. Scientific Frontline: March 2023

Friday, March 31, 2023

Fast light pulse triggers the charge transfer into the water

The study was only made possible by the new laser laboratories in the ZEMOS research building, in which all external interference signals are minimized.
Photo Credit: © RUB, Marquard

With new technology, researchers were able to observe live what happens in the first picosecond when a proton detaches from a dye after light.

In certain molecules, the so-called photoc acids, a proton can be released locally by excitation with light. The solution suddenly changes the pH - a kind of fast switch that is important for many chemical and biological processes. So far, however, it is still unclear what actually happened at the moment of proton release. This is exactly what researchers in the Ruhr Explores Solvation Cluster of Excellence could do RESOLV the Ruhr University Bochum is now experimentally observing using new technology. They saw a tiny quake that only lasted three to five picoseconds before the proton came loose. They report on this in the journal Chemical Sciences.

Scientists Get Closer to Curing Alzheimer's and Parkinson's Diseases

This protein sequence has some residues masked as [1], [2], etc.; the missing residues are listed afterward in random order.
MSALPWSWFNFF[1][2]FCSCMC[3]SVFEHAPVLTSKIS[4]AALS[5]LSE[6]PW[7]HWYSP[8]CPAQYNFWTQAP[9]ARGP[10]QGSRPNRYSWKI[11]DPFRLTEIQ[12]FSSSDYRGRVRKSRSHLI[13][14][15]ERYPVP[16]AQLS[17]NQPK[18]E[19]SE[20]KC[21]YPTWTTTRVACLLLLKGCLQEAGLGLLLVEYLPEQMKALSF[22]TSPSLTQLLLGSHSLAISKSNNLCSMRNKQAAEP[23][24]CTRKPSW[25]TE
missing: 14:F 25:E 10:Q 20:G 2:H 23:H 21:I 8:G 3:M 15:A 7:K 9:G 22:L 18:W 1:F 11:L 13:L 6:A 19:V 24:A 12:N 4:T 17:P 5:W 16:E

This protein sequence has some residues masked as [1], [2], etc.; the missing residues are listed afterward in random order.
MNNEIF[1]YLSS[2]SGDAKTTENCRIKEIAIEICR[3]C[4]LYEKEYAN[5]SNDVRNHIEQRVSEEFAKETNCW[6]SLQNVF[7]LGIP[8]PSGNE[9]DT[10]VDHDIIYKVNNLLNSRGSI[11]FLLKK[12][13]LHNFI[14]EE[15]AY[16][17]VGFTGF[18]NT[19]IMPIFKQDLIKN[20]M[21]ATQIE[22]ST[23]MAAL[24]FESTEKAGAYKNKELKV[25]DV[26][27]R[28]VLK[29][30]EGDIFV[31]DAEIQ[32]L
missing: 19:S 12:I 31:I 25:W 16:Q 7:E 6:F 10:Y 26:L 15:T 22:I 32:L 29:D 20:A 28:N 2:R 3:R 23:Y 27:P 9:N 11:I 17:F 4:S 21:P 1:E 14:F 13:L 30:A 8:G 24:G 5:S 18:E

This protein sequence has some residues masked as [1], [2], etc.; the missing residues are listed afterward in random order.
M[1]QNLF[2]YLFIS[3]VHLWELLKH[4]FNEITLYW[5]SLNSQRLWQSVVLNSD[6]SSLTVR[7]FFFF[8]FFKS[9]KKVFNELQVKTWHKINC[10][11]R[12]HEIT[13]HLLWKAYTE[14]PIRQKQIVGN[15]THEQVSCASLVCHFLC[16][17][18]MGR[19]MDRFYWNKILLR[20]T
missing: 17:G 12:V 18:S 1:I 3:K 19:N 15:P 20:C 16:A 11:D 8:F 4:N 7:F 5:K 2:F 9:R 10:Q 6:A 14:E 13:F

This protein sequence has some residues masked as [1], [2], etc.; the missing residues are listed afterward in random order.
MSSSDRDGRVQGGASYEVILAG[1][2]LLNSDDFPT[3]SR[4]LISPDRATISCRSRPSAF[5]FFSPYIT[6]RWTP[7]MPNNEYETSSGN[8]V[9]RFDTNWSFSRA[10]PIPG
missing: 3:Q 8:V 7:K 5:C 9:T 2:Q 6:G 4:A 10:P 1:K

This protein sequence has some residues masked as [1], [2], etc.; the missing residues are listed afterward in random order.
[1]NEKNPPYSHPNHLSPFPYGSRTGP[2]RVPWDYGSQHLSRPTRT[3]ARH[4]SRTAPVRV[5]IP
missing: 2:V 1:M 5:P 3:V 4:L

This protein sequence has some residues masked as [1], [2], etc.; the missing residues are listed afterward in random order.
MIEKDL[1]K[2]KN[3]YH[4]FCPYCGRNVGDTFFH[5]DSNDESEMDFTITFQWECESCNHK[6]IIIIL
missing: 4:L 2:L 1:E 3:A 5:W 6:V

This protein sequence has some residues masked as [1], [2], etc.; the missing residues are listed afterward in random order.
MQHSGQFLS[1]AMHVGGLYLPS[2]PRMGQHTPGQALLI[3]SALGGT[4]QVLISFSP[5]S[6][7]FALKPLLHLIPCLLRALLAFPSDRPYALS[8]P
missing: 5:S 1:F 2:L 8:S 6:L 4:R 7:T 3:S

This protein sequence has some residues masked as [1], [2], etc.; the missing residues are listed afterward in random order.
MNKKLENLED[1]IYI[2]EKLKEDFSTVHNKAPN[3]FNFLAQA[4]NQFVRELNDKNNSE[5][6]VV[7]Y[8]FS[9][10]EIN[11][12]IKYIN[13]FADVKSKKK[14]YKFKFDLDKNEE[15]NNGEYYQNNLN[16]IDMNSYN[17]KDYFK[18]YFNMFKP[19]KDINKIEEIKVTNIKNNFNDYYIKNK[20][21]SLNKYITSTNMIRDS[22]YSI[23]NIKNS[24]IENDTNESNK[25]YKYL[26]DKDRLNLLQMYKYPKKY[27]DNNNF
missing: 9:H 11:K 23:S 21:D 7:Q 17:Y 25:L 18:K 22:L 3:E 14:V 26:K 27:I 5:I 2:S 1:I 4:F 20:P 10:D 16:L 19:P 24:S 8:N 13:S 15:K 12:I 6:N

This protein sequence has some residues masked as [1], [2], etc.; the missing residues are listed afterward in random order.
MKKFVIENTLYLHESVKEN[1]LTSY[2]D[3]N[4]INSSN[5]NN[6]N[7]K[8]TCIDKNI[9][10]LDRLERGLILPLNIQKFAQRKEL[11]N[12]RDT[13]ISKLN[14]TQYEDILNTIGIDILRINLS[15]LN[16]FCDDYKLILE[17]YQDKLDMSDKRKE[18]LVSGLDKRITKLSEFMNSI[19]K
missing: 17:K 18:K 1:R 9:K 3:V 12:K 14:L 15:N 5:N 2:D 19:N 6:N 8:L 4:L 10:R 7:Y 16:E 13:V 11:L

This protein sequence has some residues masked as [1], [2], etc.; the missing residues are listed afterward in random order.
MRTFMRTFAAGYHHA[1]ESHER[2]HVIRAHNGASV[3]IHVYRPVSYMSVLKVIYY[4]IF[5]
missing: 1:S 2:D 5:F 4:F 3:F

In Russia, the incidence of dementia, Parkinson's disease and Alzheimer's disease will reach the epidemiological threshold of 5%
Image Credit: Gerd Altmann

Prospective compounds for the treatment of neurodegenerative diseases have been synthesized by Russian scientists. The compounds are of great interest for medicinal chemistry, especially for the development of treatments for Alzheimer's and Parkinson's diseases.

According to Timofey Moseev, a member of the group and an employee of the UrFU Chemical Pharmaceutical Center, the researchers managed to test the toxicity of the compounds in vitro on the kidney cells of a healthy human embryo. The researchers used the strategy of nucleophilic hydrogen substitution (a substitution reaction in which the substrate is attacked by a nucleophile, a reagent that carries a pair of unshared electrons). The process does not require metal catalysis, which is particularly important in the production of biologically active compounds, where any metal impurity can significantly distort toxicity and activity data.

To assess the ability of the synthesized molecules to bind to biotargets (proteins that play an important role in a particular disease), the researchers conducted experiments using docking - a molecular modeling technique. Docking allows predicting with a certain probability how a molecule interacts with targeted proteins.

Thursday, March 30, 2023

Predatory dinosaurs such as T. rex sported lizard-like lips

A juvenile Edmontosaurus disappears into the enormous, lipped mouth of Tyrannosaurus.
Illustration Credit Dr Mark Witton